As I reveled in the incredible heart attitudes of the sister earlier, I now toss and turn as I confront the judgmental and unforgiving reflection in my own mirror.  Walking the gauntlet towards my unresolved issues is treacherous.  So before I step out, I will first reach out for those in my safety net, to place hands on me to steady me on this walk.  Prayerfully and carefully, we will strike out towards resolution.  As my sister has been a guiding light for me, may I courageously be the same for others.  May sharing my story lead others to Him.

I am a flower quickly fading, here today and gone tomorrow.  A wave tossed in the ocean.  A vapor in the wind.  Still You hear me when I’m calling.  Lord, You catch me when I’m falling.  And You’ve told me who I am.  I am Yours, I am Yours.

As I tussle with my own struggles, the experience has me here:

  1. Regardless of the issue, bring it to Him.
  2. We were made in His image but He knows we are human.
  3. There is no perfection; but in all things pursue excellence, in His name.
  4. Reflect positively and in the present
  5. Be the courageous example of openness and authenticity

Not because of who I am, but because of what You’ve done.  Not because of what I’ve done but because of who You are.


Population Me

So frequently, I do not feel like engaging with others.  My preference is to acknowledge their presence and settle into my cozy, quiet happy place; checked out from any reality accessible to others.  In those moments, I justify my actions by calling myself an introvert or loner and rationalize that is just who I am; ignoring what the Keeper may be calling me to do.  I say things internally such as “I am tired and need to be alone to rejuvenate and regain some energy”.  Meanwhile, some soul in my presence is clamoring for the precise attention that God has placed me here to provide in that specific moment.  Rick Warren tells us “Time is your most precious gift because you only have a set amount of it.  You can make more money, but you can’t make more time.  When you give someone your time, you are giving them a portion of your life that you’ll never get back. Your time is your life.  That is why the greatest gift you can give someone is your time.  It is not enough to just say relationships are important; we must prove it by investing time in them”.

So…, the experience begs the questions: Where am I turning to receive my nourishment?  Nine episodes of law and order?  1 kg of cherries (as if excess of a healthy choice is really that good for me)?  Or maybe it’s yoga – just me and my mat?  In and of themselves, none of my vices are bad.  The problem arrives when they are taken to excess and fail to include, let alone make first, the one who made any of them possible.  The reality is that regardless of how yogurt eating, granola crunching, Birkenstock wearing I am, I was built for a relationship with God and community with his people, not solitude.  Matthew West in My Own Little World tells us:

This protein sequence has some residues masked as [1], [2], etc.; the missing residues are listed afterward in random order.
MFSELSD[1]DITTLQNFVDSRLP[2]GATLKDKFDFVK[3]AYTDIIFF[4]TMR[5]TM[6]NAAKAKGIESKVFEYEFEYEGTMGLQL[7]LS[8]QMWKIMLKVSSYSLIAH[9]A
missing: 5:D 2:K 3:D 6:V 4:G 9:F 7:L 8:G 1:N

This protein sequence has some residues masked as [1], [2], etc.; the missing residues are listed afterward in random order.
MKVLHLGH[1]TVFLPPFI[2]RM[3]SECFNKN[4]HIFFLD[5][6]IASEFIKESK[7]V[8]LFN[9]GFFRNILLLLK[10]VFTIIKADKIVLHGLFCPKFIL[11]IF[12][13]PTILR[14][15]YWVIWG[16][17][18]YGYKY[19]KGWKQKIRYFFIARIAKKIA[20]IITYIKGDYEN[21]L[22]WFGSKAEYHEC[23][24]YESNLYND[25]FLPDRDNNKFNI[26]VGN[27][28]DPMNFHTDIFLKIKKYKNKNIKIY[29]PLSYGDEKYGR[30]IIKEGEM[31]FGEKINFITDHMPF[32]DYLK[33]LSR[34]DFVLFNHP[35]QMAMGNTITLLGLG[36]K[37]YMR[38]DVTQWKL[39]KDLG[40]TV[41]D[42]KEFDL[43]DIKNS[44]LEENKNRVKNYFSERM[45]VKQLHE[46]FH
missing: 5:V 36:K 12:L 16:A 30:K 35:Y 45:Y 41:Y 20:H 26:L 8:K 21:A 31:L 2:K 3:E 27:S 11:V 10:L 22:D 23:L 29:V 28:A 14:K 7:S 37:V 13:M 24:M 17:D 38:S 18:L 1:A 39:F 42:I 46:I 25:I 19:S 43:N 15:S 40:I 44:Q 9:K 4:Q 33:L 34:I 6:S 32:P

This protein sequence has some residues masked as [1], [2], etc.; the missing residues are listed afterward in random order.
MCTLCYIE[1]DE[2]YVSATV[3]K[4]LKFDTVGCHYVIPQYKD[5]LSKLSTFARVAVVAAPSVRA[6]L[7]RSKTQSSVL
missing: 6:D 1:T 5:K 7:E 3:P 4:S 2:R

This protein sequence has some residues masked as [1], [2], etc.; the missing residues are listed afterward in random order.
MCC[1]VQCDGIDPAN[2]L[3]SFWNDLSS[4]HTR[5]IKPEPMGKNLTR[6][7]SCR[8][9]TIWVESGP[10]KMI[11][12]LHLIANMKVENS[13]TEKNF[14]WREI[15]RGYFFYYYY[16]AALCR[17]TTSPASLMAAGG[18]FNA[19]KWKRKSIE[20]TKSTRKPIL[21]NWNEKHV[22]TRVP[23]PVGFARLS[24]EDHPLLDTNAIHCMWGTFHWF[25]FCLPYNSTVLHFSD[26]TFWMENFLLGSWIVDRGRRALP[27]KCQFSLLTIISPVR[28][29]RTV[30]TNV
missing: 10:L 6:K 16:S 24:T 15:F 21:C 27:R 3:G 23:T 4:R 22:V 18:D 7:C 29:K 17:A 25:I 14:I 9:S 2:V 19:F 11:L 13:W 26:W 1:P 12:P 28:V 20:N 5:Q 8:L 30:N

“What if there’s a bigger picture
What if I’m missing out
What if there’s a greater purpose
I could be living right now
Outside my own little world

Start breaking my heart for what breaks Yours
Give me open hands and open doors
Put Your light in my eyes and let me see
That my own little world is not about me”

It is a truth that we all have energy centers and pressure points that each has to be replenished and relieved.  Taking time off, getting rest, and taking a vacation are necessary and expected.  But – spending time talking to God (praying), listening to him (reading his word), and sharing the wisdom, guidance and inspiration gained by being led by the Holy Spirit on a daily basis, is a requirement for those of us who have devoted our lives to Him.  My challenge to you is to start where to are.  If you are not reading, praying, and sharing daily, begin now.  Try reading the scriptures for five minutes in the morning; take a five minute “bio break” (or any other place where you can find a quiet, unoccupied space) to pray and give thanks in the afternoon; and close out your day with an act of kindness (let a car in front of you in tight traffic, go out of your way to smile at someone, pay a sincere compliment, or send an uplifting text to someone).  If you are already there, there is always room to take your “game” to the next level.  Maybe you have a one hour period you can have a quiet time. Great!  Do it consistently and with resolve; slow the pace of your walk to ensure you notice, smile at, and acknowledge those around you – and share your faith while you are at it; pray for that disconnected sister, look up a scripture that speaks to what she is going through and email it to her.  We all have space to be blessings to each other even in the midst of taking care of our individual needs.

It is factual that life comes at us fast and is full of competing demands; that we have to take care of ourselves if we are going to sustainably take care of others; and that stillness and quiet spaces are highly illusive.  But it is equally true that Our Father who calls for his will to be done, gives us each day and our daily bread.  That same Father yearns for us to seek Him first, meditate upon his word, and to love one another.

As I continue through this day in all of my introversion, I am reminded of the following:
1.  Shells are for turtles and caves are for bats
2.  Give the first 10% of my all to Him and He will restore me and cause me to thrive in the other 90%
3.  By giving, I receive – the cornucopia of His gifts to be used for His glory, and
4.  To love one another is the commandment that is second only to loving God with all your heart, mind, and soul.

“For the word of the Lord is right and true; he is faithful in all he does. The Lord loves righteousness and justice; the earth is full of his unfailing love.” Psalm 33:4-5 NIV